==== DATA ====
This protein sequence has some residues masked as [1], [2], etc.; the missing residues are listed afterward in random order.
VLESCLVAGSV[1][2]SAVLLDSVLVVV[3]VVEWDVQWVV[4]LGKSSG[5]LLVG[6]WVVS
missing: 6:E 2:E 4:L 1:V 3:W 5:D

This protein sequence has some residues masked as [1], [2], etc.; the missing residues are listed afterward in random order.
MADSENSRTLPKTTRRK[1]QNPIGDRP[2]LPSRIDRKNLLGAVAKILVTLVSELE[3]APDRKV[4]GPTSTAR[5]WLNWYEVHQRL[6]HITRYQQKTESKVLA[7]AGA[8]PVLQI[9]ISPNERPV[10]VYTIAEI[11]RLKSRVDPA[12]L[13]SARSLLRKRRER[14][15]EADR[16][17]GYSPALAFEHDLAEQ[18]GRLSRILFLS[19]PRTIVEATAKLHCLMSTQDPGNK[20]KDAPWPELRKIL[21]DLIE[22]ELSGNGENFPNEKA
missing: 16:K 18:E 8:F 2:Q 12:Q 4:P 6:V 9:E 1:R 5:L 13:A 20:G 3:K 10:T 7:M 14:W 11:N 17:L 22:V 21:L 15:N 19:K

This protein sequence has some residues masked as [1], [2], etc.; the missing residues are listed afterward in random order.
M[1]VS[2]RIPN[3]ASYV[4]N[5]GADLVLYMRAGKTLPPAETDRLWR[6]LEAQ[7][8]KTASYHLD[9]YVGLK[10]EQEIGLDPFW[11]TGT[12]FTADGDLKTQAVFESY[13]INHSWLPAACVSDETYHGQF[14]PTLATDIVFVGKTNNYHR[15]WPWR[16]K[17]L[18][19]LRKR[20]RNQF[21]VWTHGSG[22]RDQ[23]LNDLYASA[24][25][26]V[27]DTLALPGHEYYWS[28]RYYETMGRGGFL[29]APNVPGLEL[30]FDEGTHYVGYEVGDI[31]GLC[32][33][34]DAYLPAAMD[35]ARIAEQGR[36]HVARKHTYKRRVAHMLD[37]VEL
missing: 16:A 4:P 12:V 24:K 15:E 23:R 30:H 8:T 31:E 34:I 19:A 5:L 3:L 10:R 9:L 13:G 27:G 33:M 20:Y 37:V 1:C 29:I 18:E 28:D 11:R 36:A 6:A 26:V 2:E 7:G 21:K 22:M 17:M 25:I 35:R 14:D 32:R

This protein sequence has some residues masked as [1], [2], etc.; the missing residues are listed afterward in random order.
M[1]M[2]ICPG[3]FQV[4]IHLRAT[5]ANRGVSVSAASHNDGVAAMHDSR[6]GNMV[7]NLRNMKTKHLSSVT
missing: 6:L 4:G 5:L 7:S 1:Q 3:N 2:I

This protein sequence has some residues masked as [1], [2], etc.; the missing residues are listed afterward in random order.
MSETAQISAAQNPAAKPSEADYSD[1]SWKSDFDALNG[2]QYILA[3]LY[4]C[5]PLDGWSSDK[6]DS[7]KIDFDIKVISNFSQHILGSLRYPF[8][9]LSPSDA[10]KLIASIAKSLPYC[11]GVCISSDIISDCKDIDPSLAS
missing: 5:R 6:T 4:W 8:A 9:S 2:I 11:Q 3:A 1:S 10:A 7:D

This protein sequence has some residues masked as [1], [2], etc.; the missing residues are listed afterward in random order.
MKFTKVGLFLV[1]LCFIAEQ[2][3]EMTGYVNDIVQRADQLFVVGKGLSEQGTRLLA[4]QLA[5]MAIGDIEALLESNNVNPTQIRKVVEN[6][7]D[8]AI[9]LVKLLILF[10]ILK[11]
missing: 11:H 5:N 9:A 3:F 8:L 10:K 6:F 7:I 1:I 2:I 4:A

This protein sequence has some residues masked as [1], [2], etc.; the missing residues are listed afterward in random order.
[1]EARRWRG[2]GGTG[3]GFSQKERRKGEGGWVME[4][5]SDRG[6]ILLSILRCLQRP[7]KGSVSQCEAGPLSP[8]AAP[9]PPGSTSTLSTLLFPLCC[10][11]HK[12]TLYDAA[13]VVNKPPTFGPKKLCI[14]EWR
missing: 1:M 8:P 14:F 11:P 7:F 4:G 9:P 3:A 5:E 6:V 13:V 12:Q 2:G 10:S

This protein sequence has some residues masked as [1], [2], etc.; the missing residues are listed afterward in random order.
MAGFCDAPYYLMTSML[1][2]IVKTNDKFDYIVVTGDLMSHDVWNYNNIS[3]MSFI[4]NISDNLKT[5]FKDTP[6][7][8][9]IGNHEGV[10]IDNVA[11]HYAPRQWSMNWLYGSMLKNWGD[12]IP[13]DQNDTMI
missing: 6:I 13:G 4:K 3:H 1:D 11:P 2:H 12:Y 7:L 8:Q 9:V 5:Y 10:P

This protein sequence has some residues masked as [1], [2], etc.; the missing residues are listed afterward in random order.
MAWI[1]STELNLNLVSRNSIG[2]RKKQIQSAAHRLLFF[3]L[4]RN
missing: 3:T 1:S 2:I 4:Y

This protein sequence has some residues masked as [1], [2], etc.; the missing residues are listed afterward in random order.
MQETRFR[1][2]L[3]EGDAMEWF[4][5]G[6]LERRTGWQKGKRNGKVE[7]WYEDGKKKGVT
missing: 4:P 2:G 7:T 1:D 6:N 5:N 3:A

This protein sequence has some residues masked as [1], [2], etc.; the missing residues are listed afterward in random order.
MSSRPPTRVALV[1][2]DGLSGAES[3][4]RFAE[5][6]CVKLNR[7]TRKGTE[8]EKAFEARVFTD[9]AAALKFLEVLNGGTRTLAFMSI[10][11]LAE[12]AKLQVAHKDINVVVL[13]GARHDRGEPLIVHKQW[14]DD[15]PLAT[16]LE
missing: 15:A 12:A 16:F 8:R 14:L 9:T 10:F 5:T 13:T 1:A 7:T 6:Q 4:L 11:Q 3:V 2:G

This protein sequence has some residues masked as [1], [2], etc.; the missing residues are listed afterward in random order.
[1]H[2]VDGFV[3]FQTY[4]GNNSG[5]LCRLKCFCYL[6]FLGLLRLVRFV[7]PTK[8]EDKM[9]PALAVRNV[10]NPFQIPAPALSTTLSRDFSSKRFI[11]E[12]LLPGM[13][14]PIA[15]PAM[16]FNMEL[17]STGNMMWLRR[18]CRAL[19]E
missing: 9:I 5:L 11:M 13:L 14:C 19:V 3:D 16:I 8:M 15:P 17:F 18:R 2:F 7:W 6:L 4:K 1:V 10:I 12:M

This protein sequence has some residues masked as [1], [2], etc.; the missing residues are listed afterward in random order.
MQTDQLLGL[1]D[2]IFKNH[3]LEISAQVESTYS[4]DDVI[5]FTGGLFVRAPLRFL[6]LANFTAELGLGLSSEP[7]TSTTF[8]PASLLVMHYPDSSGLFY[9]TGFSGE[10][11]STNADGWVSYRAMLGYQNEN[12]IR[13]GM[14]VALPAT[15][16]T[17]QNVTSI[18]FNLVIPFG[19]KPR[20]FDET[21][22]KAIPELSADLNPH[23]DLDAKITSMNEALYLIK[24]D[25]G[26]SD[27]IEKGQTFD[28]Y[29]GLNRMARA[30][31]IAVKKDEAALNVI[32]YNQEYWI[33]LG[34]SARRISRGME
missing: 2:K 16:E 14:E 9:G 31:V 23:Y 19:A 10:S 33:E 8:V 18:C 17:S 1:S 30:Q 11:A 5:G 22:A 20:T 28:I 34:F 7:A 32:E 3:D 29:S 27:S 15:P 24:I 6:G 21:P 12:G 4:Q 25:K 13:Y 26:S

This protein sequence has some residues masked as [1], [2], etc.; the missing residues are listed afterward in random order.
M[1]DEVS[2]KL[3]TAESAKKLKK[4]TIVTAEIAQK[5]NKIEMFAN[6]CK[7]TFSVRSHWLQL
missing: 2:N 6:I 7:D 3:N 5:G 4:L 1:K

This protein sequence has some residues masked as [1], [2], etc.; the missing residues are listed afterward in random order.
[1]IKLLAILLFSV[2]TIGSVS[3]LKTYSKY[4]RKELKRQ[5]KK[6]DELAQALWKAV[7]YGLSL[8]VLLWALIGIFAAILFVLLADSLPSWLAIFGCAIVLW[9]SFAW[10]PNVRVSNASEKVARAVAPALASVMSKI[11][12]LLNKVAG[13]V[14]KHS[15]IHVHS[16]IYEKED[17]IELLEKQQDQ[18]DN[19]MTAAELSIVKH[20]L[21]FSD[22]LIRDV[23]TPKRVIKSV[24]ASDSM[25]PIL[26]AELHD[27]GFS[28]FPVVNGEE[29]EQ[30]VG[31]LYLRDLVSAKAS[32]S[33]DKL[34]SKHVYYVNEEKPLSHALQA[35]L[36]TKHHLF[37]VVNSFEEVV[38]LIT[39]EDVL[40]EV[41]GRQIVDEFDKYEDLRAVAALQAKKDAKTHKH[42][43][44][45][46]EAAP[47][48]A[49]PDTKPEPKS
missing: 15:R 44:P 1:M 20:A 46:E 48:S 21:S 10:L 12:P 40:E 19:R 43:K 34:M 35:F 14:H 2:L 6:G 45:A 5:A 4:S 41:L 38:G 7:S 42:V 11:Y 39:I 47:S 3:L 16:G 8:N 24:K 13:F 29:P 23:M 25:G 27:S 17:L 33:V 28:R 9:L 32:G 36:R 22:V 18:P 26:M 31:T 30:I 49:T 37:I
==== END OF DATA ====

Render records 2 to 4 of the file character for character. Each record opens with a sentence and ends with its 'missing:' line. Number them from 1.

This protein sequence has some residues masked as [1], [2], etc.; the missing residues are listed afterward in random order.
MADSENSRTLPKTTRRK[1]QNPIGDRP[2]LPSRIDRKNLLGAVAKILVTLVSELE[3]APDRKV[4]GPTSTAR[5]WLNWYEVHQRL[6]HITRYQQKTESKVLA[7]AGA[8]PVLQI[9]ISPNERPV[10]VYTIAEI[11]RLKSRVDPA[12]L[13]SARSLLRKRRER[14][15]EADR[16][17]GYSPALAFEHDLAEQ[18]GRLSRILFLS[19]PRTIVEATAKLHCLMSTQDPGNK[20]KDAPWPELRKIL[21]DLIE[22]ELSGNGENFPNEKA
missing: 16:K 18:E 8:F 2:Q 12:Q 4:P 6:V 9:E 1:R 5:L 13:A 20:G 3:K 10:T 7:M 14:W 11:N 17:L 22:V 21:L 15:N 19:K

This protein sequence has some residues masked as [1], [2], etc.; the missing residues are listed afterward in random order.
M[1]VS[2]RIPN[3]ASYV[4]N[5]GADLVLYMRAGKTLPPAETDRLWR[6]LEAQ[7][8]KTASYHLD[9]YVGLK[10]EQEIGLDPFW[11]TGT[12]FTADGDLKTQAVFESY[13]INHSWLPAACVSDETYHGQF[14]PTLATDIVFVGKTNNYHR[15]WPWR[16]K[17]L[18][19]LRKR[20]RNQF[21]VWTHGSG[22]RDQ[23]LNDLYASA[24][25][26]V[27]DTLALPGHEYYWS[28]RYYETMGRGGFL[29]APNVPGLEL[30]FDEGTHYVGYEVGDI[31]GLC[32][33][34]DAYLPAAMD[35]ARIAEQGR[36]HVARKHTYKRRVAHMLD[37]VEL
missing: 16:A 4:P 12:V 24:K 15:E 23:R 30:H 8:T 31:E 34:I 19:A 5:L 3:L 10:R 9:L 13:G 27:G 33:M 20:Y 37:V 1:C 29:I 18:E 28:D 11:R 36:A 6:A 26:V 2:E 7:G 21:K 22:M 17:M 25:I 35:R 14:D 32:R

This protein sequence has some residues masked as [1], [2], etc.; the missing residues are listed afterward in random order.
M[1]M[2]ICPG[3]FQV[4]IHLRAT[5]ANRGVSVSAASHNDGVAAMHDSR[6]GNMV[7]NLRNMKTKHLSSVT
missing: 6:L 4:G 5:L 7:S 1:Q 3:N 2:I